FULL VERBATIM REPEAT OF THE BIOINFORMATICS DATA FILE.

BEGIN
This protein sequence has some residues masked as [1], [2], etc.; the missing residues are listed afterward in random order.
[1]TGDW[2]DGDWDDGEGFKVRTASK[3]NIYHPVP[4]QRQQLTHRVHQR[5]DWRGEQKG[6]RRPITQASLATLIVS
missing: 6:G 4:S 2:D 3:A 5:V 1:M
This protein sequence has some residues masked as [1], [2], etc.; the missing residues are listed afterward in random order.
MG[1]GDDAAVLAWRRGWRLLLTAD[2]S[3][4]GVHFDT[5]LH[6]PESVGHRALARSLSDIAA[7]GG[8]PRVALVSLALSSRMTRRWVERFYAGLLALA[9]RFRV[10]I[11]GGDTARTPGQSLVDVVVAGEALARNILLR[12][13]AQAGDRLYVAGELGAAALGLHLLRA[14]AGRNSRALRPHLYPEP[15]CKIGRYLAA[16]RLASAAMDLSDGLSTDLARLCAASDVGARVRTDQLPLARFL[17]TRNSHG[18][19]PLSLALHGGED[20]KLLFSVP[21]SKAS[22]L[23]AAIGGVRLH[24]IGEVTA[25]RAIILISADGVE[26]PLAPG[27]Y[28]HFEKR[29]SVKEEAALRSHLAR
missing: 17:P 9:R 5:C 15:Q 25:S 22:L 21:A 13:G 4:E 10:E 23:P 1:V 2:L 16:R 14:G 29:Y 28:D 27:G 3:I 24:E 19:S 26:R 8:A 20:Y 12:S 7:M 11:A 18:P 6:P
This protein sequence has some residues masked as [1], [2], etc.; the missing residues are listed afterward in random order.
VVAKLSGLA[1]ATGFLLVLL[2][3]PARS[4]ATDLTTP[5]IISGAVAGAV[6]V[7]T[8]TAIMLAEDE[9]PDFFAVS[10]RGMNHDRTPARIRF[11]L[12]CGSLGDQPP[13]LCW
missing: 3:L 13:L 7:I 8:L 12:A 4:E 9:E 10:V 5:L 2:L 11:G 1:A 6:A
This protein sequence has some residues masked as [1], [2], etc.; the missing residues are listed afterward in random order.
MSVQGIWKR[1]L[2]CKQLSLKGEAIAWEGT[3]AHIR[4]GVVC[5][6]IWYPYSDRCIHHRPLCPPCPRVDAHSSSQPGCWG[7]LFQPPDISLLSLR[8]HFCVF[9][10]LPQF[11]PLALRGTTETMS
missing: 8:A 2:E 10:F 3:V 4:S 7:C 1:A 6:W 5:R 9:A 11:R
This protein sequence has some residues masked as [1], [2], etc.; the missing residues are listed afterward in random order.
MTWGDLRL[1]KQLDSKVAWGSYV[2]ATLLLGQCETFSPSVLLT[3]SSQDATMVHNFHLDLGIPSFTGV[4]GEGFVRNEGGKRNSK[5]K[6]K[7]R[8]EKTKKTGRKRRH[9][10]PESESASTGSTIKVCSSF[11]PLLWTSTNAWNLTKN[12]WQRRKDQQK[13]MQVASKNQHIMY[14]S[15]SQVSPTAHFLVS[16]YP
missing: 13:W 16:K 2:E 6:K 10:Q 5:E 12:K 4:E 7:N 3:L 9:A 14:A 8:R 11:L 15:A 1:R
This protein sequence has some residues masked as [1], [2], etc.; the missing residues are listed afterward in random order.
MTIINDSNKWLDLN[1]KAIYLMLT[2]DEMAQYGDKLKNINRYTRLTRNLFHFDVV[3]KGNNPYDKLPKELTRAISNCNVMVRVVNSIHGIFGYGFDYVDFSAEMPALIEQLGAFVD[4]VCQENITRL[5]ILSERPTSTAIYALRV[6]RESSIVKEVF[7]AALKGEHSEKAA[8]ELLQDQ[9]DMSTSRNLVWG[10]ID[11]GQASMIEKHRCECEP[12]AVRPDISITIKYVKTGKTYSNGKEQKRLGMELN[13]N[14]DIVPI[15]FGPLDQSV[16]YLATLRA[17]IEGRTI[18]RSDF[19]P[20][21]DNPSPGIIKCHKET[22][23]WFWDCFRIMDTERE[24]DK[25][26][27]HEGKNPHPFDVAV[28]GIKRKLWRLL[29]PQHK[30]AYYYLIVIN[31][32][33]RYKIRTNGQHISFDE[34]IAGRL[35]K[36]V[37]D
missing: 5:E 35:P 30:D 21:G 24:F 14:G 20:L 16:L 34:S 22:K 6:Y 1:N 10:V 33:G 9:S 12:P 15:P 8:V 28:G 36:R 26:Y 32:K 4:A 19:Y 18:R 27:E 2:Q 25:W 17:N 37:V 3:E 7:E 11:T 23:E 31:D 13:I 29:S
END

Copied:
This protein sequence has some residues masked as [1], [2], etc.; the missing residues are listed afterward in random order.
[1]TGDW[2]DGDWDDGEGFKVRTASK[3]NIYHPVP[4]QRQQLTHRVHQR[5]DWRGEQKG[6]RRPITQASLATLIVS
missing: 6:G 4:S 2:D 3:A 5:V 1:M
This protein sequence has some residues masked as [1], [2], etc.; the missing residues are listed afterward in random order.
MG[1]GDDAAVLAWRRGWRLLLTAD[2]S[3][4]GVHFDT[5]LH[6]PESVGHRALARSLSDIAA[7]GG[8]PRVALVSLALSSRMTRRWVERFYAGLLALA[9]RFRV[10]I[11]GGDTARTPGQSLVDVVVAGEALARNILLR[12][13]AQAGDRLYVAGELGAAALGLHLLRA[14]AGRNSRALRPHLYPEP[15]CKIGRYLAA[16]RLASAAMDLSDGLSTDLARLCAASDVGARVRTDQLPLARFL[17]TRNSHG[18][19]PLSLALHGGED[20]KLLFSVP[21]SKAS[22]L[23]AAIGGVRLH[24]IGEVTA[25]RAIILISADGVE[26]PLAPG[27]Y[28]HFEKR[29]SVKEEAALRSHLAR
missing: 17:P 9:R 5:C 15:Q 25:S 22:L 21:A 13:G 4:E 10:E 23:P 1:V 2:L 16:R 14:G 29:Y 28:D 27:G 3:I 24:E 19:S 26:R 8:A 20:Y 12:S 7:M 11:A 18:P 6:P
This protein sequence has some residues masked as [1], [2], etc.; the missing residues are listed afterward in random order.
VVAKLSGLA[1]ATGFLLVLL[2][3]PARS[4]ATDLTTP[5]IISGAVAGAV[6]V[7]T[8]TAIMLAEDE[9]PDFFAVS[10]RGMNHDRTPARIRF[11]L[12]CGSLGDQPP[13]LCW
missing: 3:L 13:L 7:I 8:L 12:A 4:E 9:E 10:V 5:L 2:L 11:G 1:A 6:A
This protein sequence has some residues masked as [1], [2], etc.; the missing residues are listed afterward in random order.
MSVQGIWKR[1]L[2]CKQLSLKGEAIAWEGT[3]AHIR[4]GVVC[5][6]IWYPYSDRCIHHRPLCPPCPRVDAHSSSQPGCWG[7]LFQPPDISLLSLR[8]HFCVF[9][10]LPQF[11]PLALRGTTETMS
missing: 8:A 2:E 10:F 3:V 4:S 7:C 1:A 6:W 5:R 9:A 11:R
This protein sequence has some residues masked as [1], [2], etc.; the missing residues are listed afterward in random order.
MTWGDLRL[1]KQLDSKVAWGSYV[2]ATLLLGQCETFSPSVLLT[3]SSQDATMVHNFHLDLGIPSFTGV[4]GEGFVRNEGGKRNSK[5]K[6]K[7]R[8]EKTKKTGRKRRH[9][10]PESESASTGSTIKVCSSF[11]PLLWTSTNAWNLTKN[12]WQRRKDQQK[13]MQVASKNQHIMY[14]S[15]SQVSPTAHFLVS[16]YP
missing: 13:W 16:K 2:E 6:K 10:Q 5:E 12:K 4:E 7:N 3:L 9:A 14:A 8:R 11:L 15:A 1:R
This protein sequence has some residues masked as [1], [2], etc.; the missing residues are listed afterward in random order.
MTIINDSNKWLDLN[1]KAIYLMLT[2]DEMAQYGDKLKNINRYTRLTRNLFHFDVV[3]KGNNPYDKLPKELTRAISNCNVMVRVVNSIHGIFGYGFDYVDFSAEMPALIEQLGAFVD[4]VCQENITRL[5]ILSERPTSTAIYALRV[6]RESSIVKEVF[7]AALKGEHSEKAA[8]ELLQDQ[9]DMSTSRNLVWG[10]ID[11]GQASMIEKHRCECEP[12]AVRPDISITIKYVKTGKTYSNGKEQKRLGMELN[13]N[14]DIVPI[15]FGPLDQSV[16]YLATLRA[17]IEGRTI[18]RSDF[19]P[20][21]DNPSPGIIKCHKET[22][23]WFWDCFRIMDTERE[24]DK[25][26][27]HEGKNPHPFDVAV[28]GIKRKLWRLL[29]PQHK[30]AYYYLIVIN[31][32][33]RYKIRTNGQHISFDE[34]IAGRL[35]K[36]V[37]D
missing: 5:E 35:P 30:D 21:G 24:F 14:G 20:L 16:L 34:S 22:K 6:Y 1:N 10:V 33:G 9:S 12:P 15:P 8:V 28:G 36:R 26:Y 32:K 4:A 19:Y 18:R 27:E 2:Q 25:W 17:N 37:V 3:E 7:E 11:T 23:E 31:D 13:I 29:S